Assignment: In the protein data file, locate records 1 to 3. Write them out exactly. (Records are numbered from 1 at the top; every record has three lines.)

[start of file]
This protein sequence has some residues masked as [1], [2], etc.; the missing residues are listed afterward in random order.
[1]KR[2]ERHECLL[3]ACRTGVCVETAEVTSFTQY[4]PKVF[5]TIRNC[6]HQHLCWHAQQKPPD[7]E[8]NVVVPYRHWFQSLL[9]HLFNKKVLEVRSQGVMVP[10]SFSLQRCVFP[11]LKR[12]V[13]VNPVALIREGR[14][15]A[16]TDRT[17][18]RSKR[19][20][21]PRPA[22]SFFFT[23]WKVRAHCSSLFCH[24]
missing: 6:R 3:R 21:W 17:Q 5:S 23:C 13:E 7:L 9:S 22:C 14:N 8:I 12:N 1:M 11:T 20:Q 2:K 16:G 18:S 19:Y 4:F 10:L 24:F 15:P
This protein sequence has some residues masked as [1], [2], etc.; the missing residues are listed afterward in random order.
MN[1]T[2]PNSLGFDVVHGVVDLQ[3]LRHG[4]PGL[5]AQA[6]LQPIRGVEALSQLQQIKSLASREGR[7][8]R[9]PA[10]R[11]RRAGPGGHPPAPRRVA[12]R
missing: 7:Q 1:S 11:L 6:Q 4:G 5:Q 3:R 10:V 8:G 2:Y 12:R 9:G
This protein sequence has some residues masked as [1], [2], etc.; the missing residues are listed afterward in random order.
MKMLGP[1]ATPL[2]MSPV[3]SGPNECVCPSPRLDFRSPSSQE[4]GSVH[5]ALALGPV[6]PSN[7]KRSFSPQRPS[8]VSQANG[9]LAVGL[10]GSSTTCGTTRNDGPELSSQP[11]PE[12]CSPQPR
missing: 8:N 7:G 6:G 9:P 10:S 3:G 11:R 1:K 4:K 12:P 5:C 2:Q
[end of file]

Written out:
This protein sequence has some residues masked as [1], [2], etc.; the missing residues are listed afterward in random order.
[1]KR[2]ERHECLL[3]ACRTGVCVETAEVTSFTQY[4]PKVF[5]TIRNC[6]HQHLCWHAQQKPPD[7]E[8]NVVVPYRHWFQSLL[9]HLFNKKVLEVRSQGVMVP[10]SFSLQRCVFP[11]LKR[12]V[13]VNPVALIREGR[14][15]A[16]TDRT[17][18]RSKR[19][20][21]PRPA[22]SFFFT[23]WKVRAHCSSLFCH[24]
missing: 6:R 3:R 21:W 17:Q 5:S 23:C 13:E 7:L 9:S 22:C 14:N 8:I 12:N 1:M 11:T 20:Q 2:K 16:G 18:S 19:Y 4:F 10:L 24:F 15:P
This protein sequence has some residues masked as [1], [2], etc.; the missing residues are listed afterward in random order.
MN[1]T[2]PNSLGFDVVHGVVDLQ[3]LRHG[4]PGL[5]AQA[6]LQPIRGVEALSQLQQIKSLASREGR[7][8]R[9]PA[10]R[11]RRAGPGGHPPAPRRVA[12]R
missing: 7:Q 1:S 11:L 6:Q 4:G 5:Q 3:R 10:V 8:G 2:Y 12:R 9:G
This protein sequence has some residues masked as [1], [2], etc.; the missing residues are listed afterward in random order.
MKMLGP[1]ATPL[2]MSPV[3]SGPNECVCPSPRLDFRSPSSQE[4]GSVH[5]ALALGPV[6]PSN[7]KRSFSPQRPS[8]VSQANG[9]LAVGL[10]GSSTTCGTTRNDGPELSSQP[11]PE[12]CSPQPR
missing: 8:N 7:G 6:G 9:P 10:S 3:G 11:R 1:K 4:K 12:P 5:C 2:Q